Over at Marginal Utility, Tom and Nina are haggling over a bet regarding the next Presidential Election. I will leave it to you to decide the extent to which, when it comes to negotiating, an economist can hold his own with a wily lawyer.
In their discussion, an incidental reference is made to "the future Mrs. Freese." As devoted JFW readers presumably know or have surmised, I am not married, nor have I ever been. At various times in my life, I have encountered women who were sufficiently confused and poor judges of character as to allow themselves to become Involved with me, but the upshot of all such entanglements has been uniform doom.
Once, when I was in college, I was over at the apartment of a woman I was dating, and I saw a sheet of paper on her desk on which she had written "[her first name] Freese" over and over again. This was a source of discomfort on all kinds of levels. But the one I took up with her then was the idea that the future wife of Jeremy Freese would be The Future Mrs. Freese. It's also been the subject of a hypothetical dispute that I've had with several women--involved with me at the time or otherwise--in the years since.
In a nutshell: should I ever get married, I don't want the woman I marry to take my last name. And I feel like, seeing as it is my name, I should have a right to some say in the matter. However, my proposing such a right has driven otherwise-reasonably-sane woman into low-to-mid-levels of rage. Women who have no intention of actually changing their last name upon marriage still assert adamantly that it should be, wholly unilaterally, their decision whether they adopt my name.
Sure, everyone has heard the story about the traditional man who wants his wife-to-be to change her name to his and the woman of progressive ideals who refuses. It's a pretty easy moral argument to make that somebody should not be compelled to change their name if they don't want to. But what about the situation where a woman wants to change her surname to her husband's but he doesn't want her to? You could argue, I suppose, that the future Mrs. Freese has a right to change her name to any name she wishes, but, then again, the whole reason she is choosing "Freese" as her new shiny surname in the first place is because it is my name.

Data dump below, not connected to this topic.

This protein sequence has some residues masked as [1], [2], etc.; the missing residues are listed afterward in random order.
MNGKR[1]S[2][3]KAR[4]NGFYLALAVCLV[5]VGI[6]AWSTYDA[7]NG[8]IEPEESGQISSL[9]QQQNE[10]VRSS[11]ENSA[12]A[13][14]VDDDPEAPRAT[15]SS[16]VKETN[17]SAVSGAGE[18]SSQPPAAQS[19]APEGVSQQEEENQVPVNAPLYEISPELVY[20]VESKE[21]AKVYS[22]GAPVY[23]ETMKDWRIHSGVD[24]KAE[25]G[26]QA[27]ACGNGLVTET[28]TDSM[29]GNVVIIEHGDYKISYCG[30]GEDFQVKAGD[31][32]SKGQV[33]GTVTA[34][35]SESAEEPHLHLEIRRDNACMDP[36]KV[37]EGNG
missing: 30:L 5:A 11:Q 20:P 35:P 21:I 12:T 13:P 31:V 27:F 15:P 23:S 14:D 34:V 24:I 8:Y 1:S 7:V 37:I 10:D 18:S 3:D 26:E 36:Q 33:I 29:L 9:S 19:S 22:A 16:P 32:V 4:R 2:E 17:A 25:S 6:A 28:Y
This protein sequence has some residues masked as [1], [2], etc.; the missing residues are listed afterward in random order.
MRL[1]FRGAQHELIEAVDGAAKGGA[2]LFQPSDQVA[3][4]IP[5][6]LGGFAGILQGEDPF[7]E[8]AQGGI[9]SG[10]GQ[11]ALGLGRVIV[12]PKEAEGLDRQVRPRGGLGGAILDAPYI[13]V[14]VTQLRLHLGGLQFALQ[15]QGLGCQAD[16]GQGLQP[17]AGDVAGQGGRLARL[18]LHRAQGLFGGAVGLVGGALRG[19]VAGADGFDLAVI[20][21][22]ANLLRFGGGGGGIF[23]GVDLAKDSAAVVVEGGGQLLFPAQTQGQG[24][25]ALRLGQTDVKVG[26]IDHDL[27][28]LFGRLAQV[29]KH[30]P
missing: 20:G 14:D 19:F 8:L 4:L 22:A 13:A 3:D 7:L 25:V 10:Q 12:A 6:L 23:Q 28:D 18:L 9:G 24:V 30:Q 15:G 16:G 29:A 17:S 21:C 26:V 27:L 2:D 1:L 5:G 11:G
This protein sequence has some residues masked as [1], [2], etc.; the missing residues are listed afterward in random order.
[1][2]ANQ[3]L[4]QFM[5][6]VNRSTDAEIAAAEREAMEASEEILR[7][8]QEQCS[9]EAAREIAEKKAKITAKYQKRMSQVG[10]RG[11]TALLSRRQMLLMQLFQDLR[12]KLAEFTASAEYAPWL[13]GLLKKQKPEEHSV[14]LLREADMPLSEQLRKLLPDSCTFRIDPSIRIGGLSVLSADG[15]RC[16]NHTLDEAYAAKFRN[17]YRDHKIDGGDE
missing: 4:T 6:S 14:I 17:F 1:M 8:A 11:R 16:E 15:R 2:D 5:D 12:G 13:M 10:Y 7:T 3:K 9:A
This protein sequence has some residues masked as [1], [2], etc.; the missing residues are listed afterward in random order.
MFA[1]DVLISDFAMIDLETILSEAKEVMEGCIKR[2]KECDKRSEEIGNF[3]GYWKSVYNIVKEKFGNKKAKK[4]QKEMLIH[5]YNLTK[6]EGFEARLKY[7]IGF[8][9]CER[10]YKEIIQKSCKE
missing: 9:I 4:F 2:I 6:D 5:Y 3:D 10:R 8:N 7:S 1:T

I mean, if it was the case that she was just so enamored of the last name "Freese" that she would want to change her last name to "Freese", regardless of our being together, that would be one thing. But, if she's taking the name because we are getting married, then it seems like she is appropriating something of mine, and, if she wants to get all patrilineally-cozy-with-me like that, I should be on board with the idea rather than treated as merely an advisory party.
Of course, the easy counter-threat is that a woman could change her name to my name, but that I would respond by changing my name to her name or to any other name (e.g., "Five") of my choosing. At the same time, even though I do not have any especial aesthetic affection for "Freese", I'm now so accustomed to it that I would rather not change it anything else, no matter how dashing Jeremy Five might seem.
(As a postscriptural aside, I hate the argument that people sometimes make for married couples synching their last names so as to prevent disorder regarding the last name of their children. More precisely, I hate it when the argument is pitched that it is in any way harmful to children to have a last name different from that of one of their parents. I would love for social science to do a study of this and determine whether familial surnominal asynchrony is in any way detrimental to child's welfare or ultimate well-being. Until such evidence exists, I'm not buying the idea. But, beyond this, it particularly amazes me whenever you have people who, e.g., allow their children unlimited access to television--allowing them to witness tens of thousands of acts of mortal violence by the time their kids reach puberty--wax piously about how couples who keep their own names are somehow shortshrifting their children.)